“So I would have to tell the registering officers — to let them allow people to stay outside. Remind them that they should stay outside.”
James said there are many persons who, for various reasons, don’t want people to know their information.
She suggested that some might be unable to sign their names “and I won’t go down the details.
“We don’t want to embarrass people. People must be private. So it must be a reminder because when you asked me that question, I realise you had an experience and you wanted to nail that in other cases where people come to register, but you must note, too, what you just said that those person came to register.
“Mr. Man didn’t come to register. So if the officers had allowed registrants the opportunity to sit, once they had provided privacy for the registrant as we are doing here, because we don’t speak secret. This is my teacher’s voice.
“But no observer. That is what we are talking about. No observer should be in the vicinity where the registration is taking place – within the space. They can be there but they take their place outside. What are you observing?
“Most time, I have question, they come, they want to see who register. You are going to see who register because you are outside there. We don’t have a backdoor where we bring in other people. You understand? There is one door where they could come in and they would do their registration. So if you want to observe what is happening, you would see all the people who are there.”
iWitness News told James that we could not say why the other persons were in the room during our registration experience but that a number of persons had come and registered during that period.
James reiterated that she would remind the officers that no one, except for the registrant at the time, should be in the room.
She said that as far as she knows, it is possible at all registration centres for persons to observe from the outside.
Exeter said on radio last week that Section 10 of the Representation of the People Act gives him the right to be at the registration centre as long as he is not disruptive.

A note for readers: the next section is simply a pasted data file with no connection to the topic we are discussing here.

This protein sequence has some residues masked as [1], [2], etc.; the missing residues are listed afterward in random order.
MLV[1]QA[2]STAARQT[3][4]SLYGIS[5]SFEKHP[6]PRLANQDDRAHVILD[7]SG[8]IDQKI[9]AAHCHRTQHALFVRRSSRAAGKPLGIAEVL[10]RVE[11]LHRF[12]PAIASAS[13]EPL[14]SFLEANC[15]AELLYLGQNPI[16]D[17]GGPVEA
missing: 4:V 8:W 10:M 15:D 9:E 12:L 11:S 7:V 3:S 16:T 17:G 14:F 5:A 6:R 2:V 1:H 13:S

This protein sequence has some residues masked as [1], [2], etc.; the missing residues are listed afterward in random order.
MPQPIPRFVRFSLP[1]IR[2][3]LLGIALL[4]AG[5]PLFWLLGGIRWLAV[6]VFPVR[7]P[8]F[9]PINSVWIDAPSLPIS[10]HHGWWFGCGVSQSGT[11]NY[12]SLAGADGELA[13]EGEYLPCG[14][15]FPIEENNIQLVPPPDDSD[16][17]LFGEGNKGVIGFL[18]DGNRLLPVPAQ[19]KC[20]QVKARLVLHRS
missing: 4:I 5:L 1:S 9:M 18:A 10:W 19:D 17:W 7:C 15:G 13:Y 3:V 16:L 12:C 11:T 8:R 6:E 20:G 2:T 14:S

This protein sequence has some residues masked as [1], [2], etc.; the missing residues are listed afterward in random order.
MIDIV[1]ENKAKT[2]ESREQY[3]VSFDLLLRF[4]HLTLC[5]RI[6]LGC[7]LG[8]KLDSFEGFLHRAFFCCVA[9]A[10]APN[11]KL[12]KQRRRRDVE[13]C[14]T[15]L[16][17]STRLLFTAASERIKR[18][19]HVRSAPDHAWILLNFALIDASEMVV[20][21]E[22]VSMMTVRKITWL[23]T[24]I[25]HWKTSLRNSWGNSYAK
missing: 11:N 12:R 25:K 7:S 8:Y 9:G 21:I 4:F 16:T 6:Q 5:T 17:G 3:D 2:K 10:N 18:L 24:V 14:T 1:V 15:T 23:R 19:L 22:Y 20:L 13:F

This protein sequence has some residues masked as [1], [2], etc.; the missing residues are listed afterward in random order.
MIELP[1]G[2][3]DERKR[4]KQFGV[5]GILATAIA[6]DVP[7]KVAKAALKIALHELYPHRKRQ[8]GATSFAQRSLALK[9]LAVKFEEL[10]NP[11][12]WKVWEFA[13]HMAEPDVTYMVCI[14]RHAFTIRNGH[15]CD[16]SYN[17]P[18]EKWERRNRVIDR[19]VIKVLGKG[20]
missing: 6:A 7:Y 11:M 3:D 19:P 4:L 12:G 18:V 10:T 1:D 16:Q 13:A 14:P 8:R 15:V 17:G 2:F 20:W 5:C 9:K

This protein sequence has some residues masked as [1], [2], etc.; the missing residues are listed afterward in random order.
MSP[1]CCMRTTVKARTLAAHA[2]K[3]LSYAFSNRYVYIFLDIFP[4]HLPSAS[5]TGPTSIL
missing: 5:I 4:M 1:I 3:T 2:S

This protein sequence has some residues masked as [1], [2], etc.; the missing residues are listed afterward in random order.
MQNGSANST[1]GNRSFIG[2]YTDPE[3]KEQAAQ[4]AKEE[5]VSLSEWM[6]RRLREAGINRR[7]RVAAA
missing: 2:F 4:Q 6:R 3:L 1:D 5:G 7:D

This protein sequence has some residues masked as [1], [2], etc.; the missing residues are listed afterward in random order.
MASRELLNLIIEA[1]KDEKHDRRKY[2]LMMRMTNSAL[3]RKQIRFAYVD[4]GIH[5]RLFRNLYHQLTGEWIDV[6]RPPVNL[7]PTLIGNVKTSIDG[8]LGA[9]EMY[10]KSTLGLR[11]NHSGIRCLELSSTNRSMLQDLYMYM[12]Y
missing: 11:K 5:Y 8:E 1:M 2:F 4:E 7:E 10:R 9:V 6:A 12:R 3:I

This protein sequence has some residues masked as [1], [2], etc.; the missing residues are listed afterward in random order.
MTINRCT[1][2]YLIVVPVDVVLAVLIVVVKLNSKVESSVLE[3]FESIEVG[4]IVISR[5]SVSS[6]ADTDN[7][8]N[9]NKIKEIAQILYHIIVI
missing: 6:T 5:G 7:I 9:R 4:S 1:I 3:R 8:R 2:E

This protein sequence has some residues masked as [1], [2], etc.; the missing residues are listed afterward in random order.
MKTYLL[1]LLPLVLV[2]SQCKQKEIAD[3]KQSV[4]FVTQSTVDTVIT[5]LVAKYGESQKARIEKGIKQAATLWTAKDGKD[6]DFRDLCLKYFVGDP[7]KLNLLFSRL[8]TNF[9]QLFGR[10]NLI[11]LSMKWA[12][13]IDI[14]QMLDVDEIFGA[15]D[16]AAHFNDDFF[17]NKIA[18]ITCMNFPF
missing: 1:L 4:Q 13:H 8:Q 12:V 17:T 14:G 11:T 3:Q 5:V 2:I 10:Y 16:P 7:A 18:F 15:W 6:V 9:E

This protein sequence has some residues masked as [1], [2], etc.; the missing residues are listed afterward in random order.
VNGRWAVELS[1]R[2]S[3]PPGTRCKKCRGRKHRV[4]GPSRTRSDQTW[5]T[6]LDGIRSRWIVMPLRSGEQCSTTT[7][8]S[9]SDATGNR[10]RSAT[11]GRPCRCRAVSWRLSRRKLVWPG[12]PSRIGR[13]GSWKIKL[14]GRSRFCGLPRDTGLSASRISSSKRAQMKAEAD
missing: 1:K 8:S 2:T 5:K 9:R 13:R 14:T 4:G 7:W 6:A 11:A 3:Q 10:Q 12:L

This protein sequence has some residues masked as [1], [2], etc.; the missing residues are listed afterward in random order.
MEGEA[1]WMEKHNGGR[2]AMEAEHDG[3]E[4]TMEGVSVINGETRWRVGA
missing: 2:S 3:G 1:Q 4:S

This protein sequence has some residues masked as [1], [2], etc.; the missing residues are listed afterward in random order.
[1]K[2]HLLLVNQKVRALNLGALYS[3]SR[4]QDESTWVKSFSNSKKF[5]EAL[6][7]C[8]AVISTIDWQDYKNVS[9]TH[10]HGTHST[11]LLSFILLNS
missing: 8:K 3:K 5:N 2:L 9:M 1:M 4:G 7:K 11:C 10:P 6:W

Asked about what the law says about observing voter registration, James said: “As far as I know, we have nothing in law that says they must come in there to observe.”
iWitness News noted that the question was what, if anything, the law says about observing the registration process.
“I can’t say I see something saying that,” James said.
‘registration for ID cards will not be bullied’
She said that Exeter was disruptive:
“The fact that our registration process had to come to a premature end, it was disruptive. If you come into this space and I said, ‘I can’t accommodate you in this space, can you go outside?’ and you refuse, then there is a disruption.”
iWitness News asked James if it was her understanding that Pierre had previously allowed Exeter to observe the registration process.
“I heard for myself because when Mr. Pierre called me to tell me, I heard what was happening. I couldn’t see, but I heard, and when I heard what Mr. Exeter was saying to him, I asked him and he told me that when he is in Layou, Mr. Exeter came there and although they had some misunderstanding, he allowed him because it was in an open hall and he was away from the registration and he thought he was comfortable registering without an interference by Mr. Exeter.
“And that is what was disturbing. That if Mr. Pierre was so understanding, offer you such protocol to sit in a hall where registration was taking place and he was comfortable that you were away from the entire private process and you get into Barrouallie and there was just a room where he thought that it was not private enough for Exeter to sit in the room, I think he should have been a little bit more understanding and give way so that registration could have been done in the manner in which it could have been done.”
James said she did inquire but does not know if Exeter had ever observed the registration in Barrouallie.
“It was unfortunate and the registration for ID cards will not be bullied,” she said.